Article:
Corn futures have turned mostly lower as buying interest from earlier in the day continues to fade.
- Corn futures are sliding as traders are now mildly taking profits out of the market and unwinding bull spreads.
- A weakening of basis and increased farmer sales is weighing on old-crop futures given a lack of fresh bullish news this morning.
- Gulf basis softened 3 cents for immediate delivery this morning but still stands 65 cents above May futures. Interior basis is also weaker as the old-crop price strength has triggered some farmer sales.
- New-crop futures continue to struggle to find buying interest amid expectations there will be a strong rebound in production this year.
Old-crop soybean futures are now 1 to 3 cents higher, while new-crop contracts are 1 to 3 cents weaker.
- Bull spreading continues to be seen in the soybean market this morning, but futures have faded from earlier levels.
- Tight supplies and strong basis are supporting old-crop soybeans, although traders are reluctant to actively buy as the South American shipping season is expected to soon hit full stride even though major bottlenecks remain at Brazilian ports.
- Gulf soybean basis is steady this morning to stand 65 cents above May futures for immediate delivery.
- New-crop contracts are being pressured by expectations for a record crop this year, which would improve the supply situation in 2013-14.
Wheat futures are now mostly 2 to 5 cents higher, with Chicago and Kansas City contracts mildly outpacing Minneapolis futures.
- Wheat futures are being supported by short-covering with the corrective buying coming primarily from weakness in the U.S. dollar.
- May Chicago wheat futures are also being supported by long corn/short wheat spread unwinding as the contract has moved back in line with May corn.
- A pickup in wheat demand is also supportive, as U.S. wheat futures are competitive on the global market. But a big purchase of U.S. wheat is needed to spark more than corrective buying interest.
- Algeria bought 350,000 MT of optional origin wheat this morning, but the business is expected to go to France.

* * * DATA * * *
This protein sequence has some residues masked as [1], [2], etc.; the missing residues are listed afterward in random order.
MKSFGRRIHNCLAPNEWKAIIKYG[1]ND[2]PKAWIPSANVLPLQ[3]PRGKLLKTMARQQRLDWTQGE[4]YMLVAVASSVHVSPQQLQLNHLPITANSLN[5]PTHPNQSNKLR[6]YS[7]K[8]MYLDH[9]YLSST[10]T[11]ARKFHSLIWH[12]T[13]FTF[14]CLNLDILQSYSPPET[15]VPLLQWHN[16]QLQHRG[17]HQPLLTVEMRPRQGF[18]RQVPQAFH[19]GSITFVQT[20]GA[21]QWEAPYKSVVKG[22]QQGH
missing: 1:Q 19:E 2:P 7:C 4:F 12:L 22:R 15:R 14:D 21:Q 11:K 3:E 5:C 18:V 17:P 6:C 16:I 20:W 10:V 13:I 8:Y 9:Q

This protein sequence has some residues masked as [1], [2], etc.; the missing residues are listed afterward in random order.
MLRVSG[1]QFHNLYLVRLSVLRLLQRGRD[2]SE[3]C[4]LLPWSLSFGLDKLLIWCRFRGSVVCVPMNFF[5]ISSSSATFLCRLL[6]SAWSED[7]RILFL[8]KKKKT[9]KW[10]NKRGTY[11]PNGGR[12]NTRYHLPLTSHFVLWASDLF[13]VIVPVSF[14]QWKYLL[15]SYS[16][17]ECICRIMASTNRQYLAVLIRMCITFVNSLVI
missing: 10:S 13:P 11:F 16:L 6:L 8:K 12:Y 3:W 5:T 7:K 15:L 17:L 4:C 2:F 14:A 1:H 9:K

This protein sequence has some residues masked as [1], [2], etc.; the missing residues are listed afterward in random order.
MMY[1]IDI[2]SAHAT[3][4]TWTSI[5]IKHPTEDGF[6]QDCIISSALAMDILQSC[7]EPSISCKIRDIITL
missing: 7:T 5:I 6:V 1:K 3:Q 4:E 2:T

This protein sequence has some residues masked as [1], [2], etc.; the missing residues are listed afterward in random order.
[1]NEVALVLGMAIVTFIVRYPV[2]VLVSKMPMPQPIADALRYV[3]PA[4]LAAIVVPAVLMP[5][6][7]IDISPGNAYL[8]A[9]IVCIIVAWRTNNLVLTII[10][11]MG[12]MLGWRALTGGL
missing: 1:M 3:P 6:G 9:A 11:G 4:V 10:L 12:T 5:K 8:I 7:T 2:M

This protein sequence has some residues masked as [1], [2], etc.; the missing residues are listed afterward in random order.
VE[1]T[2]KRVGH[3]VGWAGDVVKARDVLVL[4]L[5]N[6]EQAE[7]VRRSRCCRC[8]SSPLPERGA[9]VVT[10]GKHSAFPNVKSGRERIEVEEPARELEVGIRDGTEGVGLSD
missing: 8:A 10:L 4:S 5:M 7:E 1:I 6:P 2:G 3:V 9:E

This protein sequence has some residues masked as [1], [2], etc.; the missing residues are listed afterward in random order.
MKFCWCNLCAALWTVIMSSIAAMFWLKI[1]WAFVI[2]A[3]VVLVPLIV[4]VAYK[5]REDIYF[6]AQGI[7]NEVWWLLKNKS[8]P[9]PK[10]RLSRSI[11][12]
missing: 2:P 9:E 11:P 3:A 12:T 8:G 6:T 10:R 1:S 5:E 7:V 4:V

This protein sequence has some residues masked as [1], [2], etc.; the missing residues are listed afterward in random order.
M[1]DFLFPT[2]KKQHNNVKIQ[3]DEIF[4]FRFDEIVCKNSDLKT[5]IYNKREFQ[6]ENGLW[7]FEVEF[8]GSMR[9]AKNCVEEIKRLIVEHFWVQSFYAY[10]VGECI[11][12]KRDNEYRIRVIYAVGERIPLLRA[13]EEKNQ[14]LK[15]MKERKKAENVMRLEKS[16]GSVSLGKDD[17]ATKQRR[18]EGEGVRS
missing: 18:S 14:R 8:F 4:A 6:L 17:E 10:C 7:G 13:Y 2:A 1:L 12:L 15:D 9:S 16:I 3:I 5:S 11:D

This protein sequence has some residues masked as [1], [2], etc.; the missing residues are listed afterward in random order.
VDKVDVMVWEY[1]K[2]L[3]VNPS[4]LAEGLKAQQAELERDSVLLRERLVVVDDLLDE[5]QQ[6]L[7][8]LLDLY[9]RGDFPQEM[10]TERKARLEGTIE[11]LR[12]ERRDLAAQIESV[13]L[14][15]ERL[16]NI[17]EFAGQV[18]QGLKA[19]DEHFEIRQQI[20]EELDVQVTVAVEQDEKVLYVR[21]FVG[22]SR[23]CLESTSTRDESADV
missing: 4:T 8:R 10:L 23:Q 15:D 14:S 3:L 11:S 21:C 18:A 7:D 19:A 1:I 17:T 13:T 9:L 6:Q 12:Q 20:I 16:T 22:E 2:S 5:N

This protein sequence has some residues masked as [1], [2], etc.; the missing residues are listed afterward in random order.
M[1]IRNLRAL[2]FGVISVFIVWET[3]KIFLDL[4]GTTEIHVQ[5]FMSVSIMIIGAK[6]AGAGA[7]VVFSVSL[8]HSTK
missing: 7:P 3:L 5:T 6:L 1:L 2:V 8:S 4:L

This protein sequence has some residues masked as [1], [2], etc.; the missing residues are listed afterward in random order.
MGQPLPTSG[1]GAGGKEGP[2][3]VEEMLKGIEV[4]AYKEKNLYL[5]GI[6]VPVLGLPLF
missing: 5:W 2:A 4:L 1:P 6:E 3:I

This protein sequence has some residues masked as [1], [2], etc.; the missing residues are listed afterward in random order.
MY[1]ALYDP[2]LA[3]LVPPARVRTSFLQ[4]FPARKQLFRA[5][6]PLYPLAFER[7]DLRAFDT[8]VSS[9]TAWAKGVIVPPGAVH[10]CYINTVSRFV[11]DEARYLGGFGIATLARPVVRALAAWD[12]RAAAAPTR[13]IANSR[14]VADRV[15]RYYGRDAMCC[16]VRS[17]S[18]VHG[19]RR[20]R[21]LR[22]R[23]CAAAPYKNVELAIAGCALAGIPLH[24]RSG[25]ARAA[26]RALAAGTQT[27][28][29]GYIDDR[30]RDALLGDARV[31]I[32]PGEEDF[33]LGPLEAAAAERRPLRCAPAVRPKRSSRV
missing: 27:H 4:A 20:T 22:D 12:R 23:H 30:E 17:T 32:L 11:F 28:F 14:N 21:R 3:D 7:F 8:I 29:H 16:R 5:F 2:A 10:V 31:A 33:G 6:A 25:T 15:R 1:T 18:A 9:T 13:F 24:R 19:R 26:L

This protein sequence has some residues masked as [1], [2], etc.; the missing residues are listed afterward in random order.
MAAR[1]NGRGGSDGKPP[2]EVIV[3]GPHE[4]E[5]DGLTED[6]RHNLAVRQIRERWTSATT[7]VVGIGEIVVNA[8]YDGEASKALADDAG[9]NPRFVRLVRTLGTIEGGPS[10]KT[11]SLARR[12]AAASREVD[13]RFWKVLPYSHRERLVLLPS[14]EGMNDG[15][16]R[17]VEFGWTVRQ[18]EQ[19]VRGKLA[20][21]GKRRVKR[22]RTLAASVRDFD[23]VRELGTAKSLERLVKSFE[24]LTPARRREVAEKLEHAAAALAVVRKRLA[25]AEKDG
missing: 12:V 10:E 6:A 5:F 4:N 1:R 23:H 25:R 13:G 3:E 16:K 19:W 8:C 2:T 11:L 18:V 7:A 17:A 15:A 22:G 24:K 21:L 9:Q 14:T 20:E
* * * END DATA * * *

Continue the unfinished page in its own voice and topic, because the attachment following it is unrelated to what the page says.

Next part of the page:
Live cattle futures are under light to moderate pressure. Feeder cattle futures are sharply lower.
- Live cattle futures are seeing mild followthrough selling after Tuesday's price drop. April live cattle are trading in line with the top end of initial cash sales yesterday.
- Light cash cattle sales got started at $124 to $125 in the Central and Southern Plains, although most feedlots are still holding out in hopes of better bids.
- Demand concerns continue to hang over the market as retailers are showing resistance to high boxed beef prices. There are also concerns with export demand given recent strength in the U.S. dollar, though the dollar is weaker today.
- Selling interest is being limited by expectations Friday's Cattle on Feed Report will be bullish as feedlot numbers are expected to continue to tighten.
- Feeder cattle are being pressured by technical selling as futures gapped to new contract lows. Concerns about demand for cash feeder cattle amid high feed prices are also weighing on feeders.
Lean hog futures are moderately lower this morning.
- Lean hog futures are being pressured by weakness in the cash and product markets, especially given the premium nearby contracts hold to the cash market.
- The cash hog market is steady to weaker as packers are bought ahead on slaughter needs and are working to improve margins.
- Demand concerns are also weighing on the market. While pork is cheaper than beef, cold temps are likely to delay the start of the grilling season and exports are a question mark.